AS thousands of people prepare to throng the National Heroes' Acre for the burial of Vice-President John Landa Nkomo tomorrow, the death of the former nationalist is likely to stir fresh debate on the relevance of the Unity Accord, analysts have said.
They said as President Robert Mugabe continues to lose trusted allies in Matabeleland, the relevance of the Unity Accord between Zanu PF and PF Zapu would soon come under scrutiny, again.
With the Dumiso Dabengwa-led Zapu having pulled out of Zanu PF five years ago, questions linger whether the accord that ended mass killings in Matabeleland and Midlands was still relevant 26 years later.
On the other hand, Nkomo's death is also likely to re-ignite an acrimonious succession battle that characterised his own ascension to the vice-presidency.
Nkomo took over from Joseph Msika who died in 2009. Msika himself had succeeded nationalist and founding Zapu leader Joshua Nkomo who signed the Unity Accord with Mugabe in 1987.
But it is the power dynamics in Zanu PF and Matabeleland, where Nkomo's death is most likely to be felt.
Despite Nkomo having not contested an election since 1995, he was viewed as a senior leader, whose voice would carry the day.
Over the years, Nkomo's stature had somewhat diminished in Matabeleland, although he remained important because of his status as Vice-President.
While most of the focus shall be on who shall succeed Nkomo, it is the jostling for the Zanu PF chairmanship's post that is likely to hog all the attention.
Present chairman, Simon Khaya-Moyo is the front runner to succeed Nkomo, but it is unclear who is likely to take up his post in the likely event that he becomes vice-president with the likes of Home Affairs minister, Kembo Mohadi considered as a dark horse.
Mines and Mining Development minister Obert Mpofu is also said to be a contender.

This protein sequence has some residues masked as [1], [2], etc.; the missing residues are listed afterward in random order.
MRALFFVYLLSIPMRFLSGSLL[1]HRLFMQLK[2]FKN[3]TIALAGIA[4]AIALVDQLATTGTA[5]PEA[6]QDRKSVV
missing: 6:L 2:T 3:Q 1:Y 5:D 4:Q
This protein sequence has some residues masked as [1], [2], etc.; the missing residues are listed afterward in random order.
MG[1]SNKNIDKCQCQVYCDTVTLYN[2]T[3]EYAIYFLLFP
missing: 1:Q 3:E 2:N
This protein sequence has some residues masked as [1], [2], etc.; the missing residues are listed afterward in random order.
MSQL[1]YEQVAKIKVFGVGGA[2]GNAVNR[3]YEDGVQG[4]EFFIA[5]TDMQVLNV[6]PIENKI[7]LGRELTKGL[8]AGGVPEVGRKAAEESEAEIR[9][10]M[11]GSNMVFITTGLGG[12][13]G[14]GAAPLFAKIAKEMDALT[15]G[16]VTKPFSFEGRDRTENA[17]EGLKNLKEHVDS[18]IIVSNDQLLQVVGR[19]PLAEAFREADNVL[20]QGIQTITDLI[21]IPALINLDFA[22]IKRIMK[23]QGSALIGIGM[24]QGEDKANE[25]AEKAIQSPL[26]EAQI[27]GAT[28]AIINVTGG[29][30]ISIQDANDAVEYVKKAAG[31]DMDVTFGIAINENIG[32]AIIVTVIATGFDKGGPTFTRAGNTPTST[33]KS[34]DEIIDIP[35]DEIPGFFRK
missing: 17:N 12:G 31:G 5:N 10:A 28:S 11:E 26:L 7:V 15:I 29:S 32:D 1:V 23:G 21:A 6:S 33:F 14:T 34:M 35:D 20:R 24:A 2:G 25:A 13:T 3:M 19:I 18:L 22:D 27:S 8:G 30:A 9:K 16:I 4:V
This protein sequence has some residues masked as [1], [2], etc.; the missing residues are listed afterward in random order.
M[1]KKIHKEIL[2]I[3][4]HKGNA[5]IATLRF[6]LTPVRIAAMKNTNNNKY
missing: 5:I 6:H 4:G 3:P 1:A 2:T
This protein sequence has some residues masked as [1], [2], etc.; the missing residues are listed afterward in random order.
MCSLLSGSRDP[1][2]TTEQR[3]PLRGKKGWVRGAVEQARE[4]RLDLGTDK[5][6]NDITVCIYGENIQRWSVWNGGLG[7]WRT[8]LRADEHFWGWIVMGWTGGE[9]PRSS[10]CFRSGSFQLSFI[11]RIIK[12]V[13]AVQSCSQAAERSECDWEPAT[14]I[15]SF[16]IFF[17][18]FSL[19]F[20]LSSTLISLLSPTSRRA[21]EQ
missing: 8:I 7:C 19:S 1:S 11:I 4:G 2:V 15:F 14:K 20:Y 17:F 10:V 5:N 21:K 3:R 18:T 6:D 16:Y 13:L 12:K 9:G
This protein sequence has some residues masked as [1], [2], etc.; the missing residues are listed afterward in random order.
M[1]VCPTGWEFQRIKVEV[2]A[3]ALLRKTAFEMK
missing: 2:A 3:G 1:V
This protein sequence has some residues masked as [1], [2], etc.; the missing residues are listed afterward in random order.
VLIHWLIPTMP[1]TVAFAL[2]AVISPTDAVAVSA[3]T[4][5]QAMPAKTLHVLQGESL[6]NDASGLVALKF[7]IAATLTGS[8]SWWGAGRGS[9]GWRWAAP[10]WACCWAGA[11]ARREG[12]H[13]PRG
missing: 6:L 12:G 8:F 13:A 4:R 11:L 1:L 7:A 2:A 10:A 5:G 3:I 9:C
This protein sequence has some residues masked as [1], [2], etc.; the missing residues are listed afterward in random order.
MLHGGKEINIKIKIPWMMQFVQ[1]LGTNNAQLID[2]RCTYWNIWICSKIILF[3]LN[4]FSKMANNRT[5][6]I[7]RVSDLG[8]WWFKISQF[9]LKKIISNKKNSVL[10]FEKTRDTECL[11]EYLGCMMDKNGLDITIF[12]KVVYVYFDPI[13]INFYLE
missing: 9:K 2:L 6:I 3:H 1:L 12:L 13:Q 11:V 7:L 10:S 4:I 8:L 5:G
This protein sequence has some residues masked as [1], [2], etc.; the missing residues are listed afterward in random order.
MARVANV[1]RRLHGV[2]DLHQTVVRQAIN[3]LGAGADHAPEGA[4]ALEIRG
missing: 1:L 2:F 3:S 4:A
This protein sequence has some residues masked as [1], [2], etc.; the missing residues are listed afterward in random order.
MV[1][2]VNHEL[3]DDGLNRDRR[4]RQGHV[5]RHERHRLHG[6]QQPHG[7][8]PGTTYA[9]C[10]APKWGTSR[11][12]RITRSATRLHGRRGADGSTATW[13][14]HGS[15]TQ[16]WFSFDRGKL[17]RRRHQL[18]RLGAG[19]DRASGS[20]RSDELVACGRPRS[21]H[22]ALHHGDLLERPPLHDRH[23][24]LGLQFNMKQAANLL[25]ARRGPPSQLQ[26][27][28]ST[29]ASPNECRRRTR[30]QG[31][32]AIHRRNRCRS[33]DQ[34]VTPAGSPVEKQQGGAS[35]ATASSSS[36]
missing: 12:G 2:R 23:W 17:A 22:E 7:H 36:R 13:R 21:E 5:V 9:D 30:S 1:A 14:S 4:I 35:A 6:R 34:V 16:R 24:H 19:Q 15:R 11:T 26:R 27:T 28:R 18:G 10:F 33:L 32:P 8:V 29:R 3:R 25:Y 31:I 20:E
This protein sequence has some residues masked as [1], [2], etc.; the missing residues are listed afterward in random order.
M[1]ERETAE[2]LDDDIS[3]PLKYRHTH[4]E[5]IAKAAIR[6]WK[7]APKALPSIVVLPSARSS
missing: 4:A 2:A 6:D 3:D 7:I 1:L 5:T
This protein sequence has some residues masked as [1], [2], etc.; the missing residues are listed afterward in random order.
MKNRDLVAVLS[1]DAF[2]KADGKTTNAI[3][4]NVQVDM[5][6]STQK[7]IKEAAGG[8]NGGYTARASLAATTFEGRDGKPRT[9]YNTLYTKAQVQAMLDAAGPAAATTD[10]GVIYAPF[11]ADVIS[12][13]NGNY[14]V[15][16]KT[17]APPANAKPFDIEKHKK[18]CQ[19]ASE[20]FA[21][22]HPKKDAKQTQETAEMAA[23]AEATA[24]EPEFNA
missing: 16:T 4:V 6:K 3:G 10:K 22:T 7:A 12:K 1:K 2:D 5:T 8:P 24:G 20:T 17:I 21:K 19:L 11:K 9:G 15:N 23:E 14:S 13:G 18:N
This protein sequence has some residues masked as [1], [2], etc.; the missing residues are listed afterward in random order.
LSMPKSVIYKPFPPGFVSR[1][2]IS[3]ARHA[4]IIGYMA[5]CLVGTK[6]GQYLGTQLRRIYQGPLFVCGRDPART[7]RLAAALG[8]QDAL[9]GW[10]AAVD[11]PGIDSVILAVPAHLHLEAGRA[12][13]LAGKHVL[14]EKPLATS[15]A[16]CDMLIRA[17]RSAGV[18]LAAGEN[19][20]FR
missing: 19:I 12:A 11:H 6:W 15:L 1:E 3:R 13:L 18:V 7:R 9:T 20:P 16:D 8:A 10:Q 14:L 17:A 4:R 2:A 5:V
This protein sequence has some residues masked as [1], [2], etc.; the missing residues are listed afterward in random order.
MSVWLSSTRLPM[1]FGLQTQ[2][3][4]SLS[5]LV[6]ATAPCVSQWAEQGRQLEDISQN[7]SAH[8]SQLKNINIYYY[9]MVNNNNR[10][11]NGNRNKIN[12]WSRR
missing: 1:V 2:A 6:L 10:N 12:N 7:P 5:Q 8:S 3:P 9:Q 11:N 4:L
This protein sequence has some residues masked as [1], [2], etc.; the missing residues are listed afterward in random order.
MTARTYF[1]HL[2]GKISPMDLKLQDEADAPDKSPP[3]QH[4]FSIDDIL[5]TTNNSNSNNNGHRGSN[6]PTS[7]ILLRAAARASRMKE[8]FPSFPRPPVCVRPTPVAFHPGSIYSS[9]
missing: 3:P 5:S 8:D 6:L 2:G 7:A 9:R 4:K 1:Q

A service was held yesterday at the late Nkomo's Milton Park home before the body was flown to Tsholotsho.
Meanwhile, South African leader, Jacob Zuma has joined Zimbabweans in mourning Vice-President John Landa Nkomo who died at St Anne's Hospital on Thursday after a long battle with cancer.
Zuma extended his deepest condolences to the Nkomo family as well as to the government and the people of Zimbabwe on the passing on of Nkomo.
"Our thoughts go out to the entire Nkomo family and the people of Zimbabwe," he said in a statement.
Nkomo started his political career with South Africa's African National Congress (ANC).
He was then deployed to the National Democratic Party (NDP), which was later banned and was reborn as Zapu.
Zimbabweans from all walks of life and across the political divide yesterday also continued to mourn Nkomo.
Several MDC-T ministers attended the service where they paid tribute to the late Nkomo.
Deputy Prime Minister Arthur Mutambara described Nkomo as a unifier who worked for the betterment of the country.
"From his time as a trade union leader to being a minister and a Vice-President, Nkomo was a unifier par excellence, a true son-of-the-soil and he worked hard throughout his life to ensure that peace and reconciliation prevailed," he said.
Mavambo-Kusile-Dawn leader, Simba Makoni said the nation had been robbed of a mature, true national leader, with unwavering dedication to the country.
"Nkomo was a unifier and pacifier. He was a humble, kind and loving leader to all the people of Zimbabwe," he said. "He was tireless in his quest for national cohesion. He belonged to all Zimbabwe, not one political party, not one area or province, not one social class."
Zimbabwe Congress of Trade Unions (ZCTU) secretary-general, Japhet Moyo said Nkomo was a "rare breed" of a politician who could mix with different people at different levels without any problem.
"He was a good listener, down-to-earth politician who worked immensely to uplift the lives of many Zimbabweans," he said.
Moyo said ZCTU remembered him well during his time as Labour minister between 1988 and 1995 where he presided over some notable amendments to the Labour Relations Act.